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Governance: a foundation for family office success

Melanie Stern is section editor of Families in Business.

At Campden Conference's 2005 European Family Office Conference we presented the results of a survey conducted on family governance and the inner workings of family offices from around the globe. Melanie Stern reports on the findings

We in the family business world hear a lot about bad ­governance affecting both familial harmony and business success.
 
But what we hear less of is direction on what makes good governance, and what is actually in practice by families, their businesses, and among the family offices managing their wealth.

At Campden's European Family Office Conference, held at London's Langham Hotel last November – featuring many respected family business experts speaking about issues surrounding best-practice family office management – we presented the results of a survey we conducted on family office governance earlier in the year.
 
We asked respondents to talk about the make-up of their family offices, ownership structures, board composition, non-family involvement and the influence of the patriarch. The results showed that the bigger the family office, the more sophisticated these elements were. This applied to all types of family offices, single or multi- (74% of our respondents were single family offices).

Family involvement
As far as family involvement is concerned, 45% of family offices we spoke to retained a family member as the chief executive, and in 18% of cases, the patriarch was solely mandated to choose the chief executive himself. However, family involvement in the office can be seen to decrease as the office gets bigger, with more non-family professionals diluting ­family control.

The effect of the shift in patriarchal control was backed up by further findings. Our research found that for a majority 37% of respondents, a combination of family members, non-family members, the patriarch, family foundation trustees and partners own the family office. In 29% of cases, family members remained the sole owners, while in 18% of cases, the patriarch managed to retain ownership himself, but this was almost entirely limited to small single family offices. Only one multi-family office we polled was owned by a sole patriarch.

Our respondents told us that 41% of their board members were family, but 59% were non-family members. While this is not a large margin, it is one in favour of outsiders. It therefore seems European family offices of all sizes are up to date with this often controversial element of governance procedure. A focus on performance and strength of management – otherwise known as professionalisation – is evident in the larger family offices, ie those offices managing more wealth for more family members. Patriarchs, non-family executives and operating boards in these bigger offices appear to carry the same weight in decision-making, but smaller ones rely more heavily on their families.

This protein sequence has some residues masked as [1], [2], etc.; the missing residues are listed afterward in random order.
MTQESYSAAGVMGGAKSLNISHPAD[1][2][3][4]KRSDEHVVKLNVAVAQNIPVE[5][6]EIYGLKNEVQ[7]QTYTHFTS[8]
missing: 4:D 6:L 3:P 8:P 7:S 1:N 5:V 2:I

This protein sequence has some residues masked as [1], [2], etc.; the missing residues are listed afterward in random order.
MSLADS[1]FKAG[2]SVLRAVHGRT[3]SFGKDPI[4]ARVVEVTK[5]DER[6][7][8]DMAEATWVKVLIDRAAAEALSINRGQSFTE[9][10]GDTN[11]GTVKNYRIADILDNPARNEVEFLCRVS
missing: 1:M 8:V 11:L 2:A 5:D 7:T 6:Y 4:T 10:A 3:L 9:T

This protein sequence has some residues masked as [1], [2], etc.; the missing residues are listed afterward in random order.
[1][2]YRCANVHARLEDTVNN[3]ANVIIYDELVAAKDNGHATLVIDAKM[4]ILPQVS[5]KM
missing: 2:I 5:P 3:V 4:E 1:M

We found that all of the medium and large-sized family offices we spoke to had a board, whereas only 61% of small family offices had one. Of the 27 family offices founded before 2000, only three did not have a board, whereas over half of the family offices founded after 2000 did not have boards.

Non-family involvement
While non-family expertise has integrated well into many family office boards, the issue of who is responsible for appointing board members is one area where patriarchs still hold sway. In 27% of cases, our research showed, the patriarch was solely responsible for selecting board members. Meanwhile, 21% of respondents said they chose the board by meeting.

Monitoring the family office's systems and controls appeared high on the agenda of our respondents, regardless of office size. Ninety-three percent of respondents told us they regularly assess family office performance, while 58% said they have a written mission statement to follow, by which they can judge their performance.

From our respondents 68% told us they have an investment committee as well as a board, 78% have a formal risk measurement system and 70% have an emergency/contingency plan in place should systems fail. The larger the family office, generally speaking, the higher the percentage of respondents said yes to having these formal systems in place. A full 100% of those we deemed large family offices had an investment committee, a mission statement, a risk measurement system and a contingency plan.
 
We concluded that the larger the family office, the more professional it was likely to be in terms of governance, organisation, non-family board members and decision-making processes.

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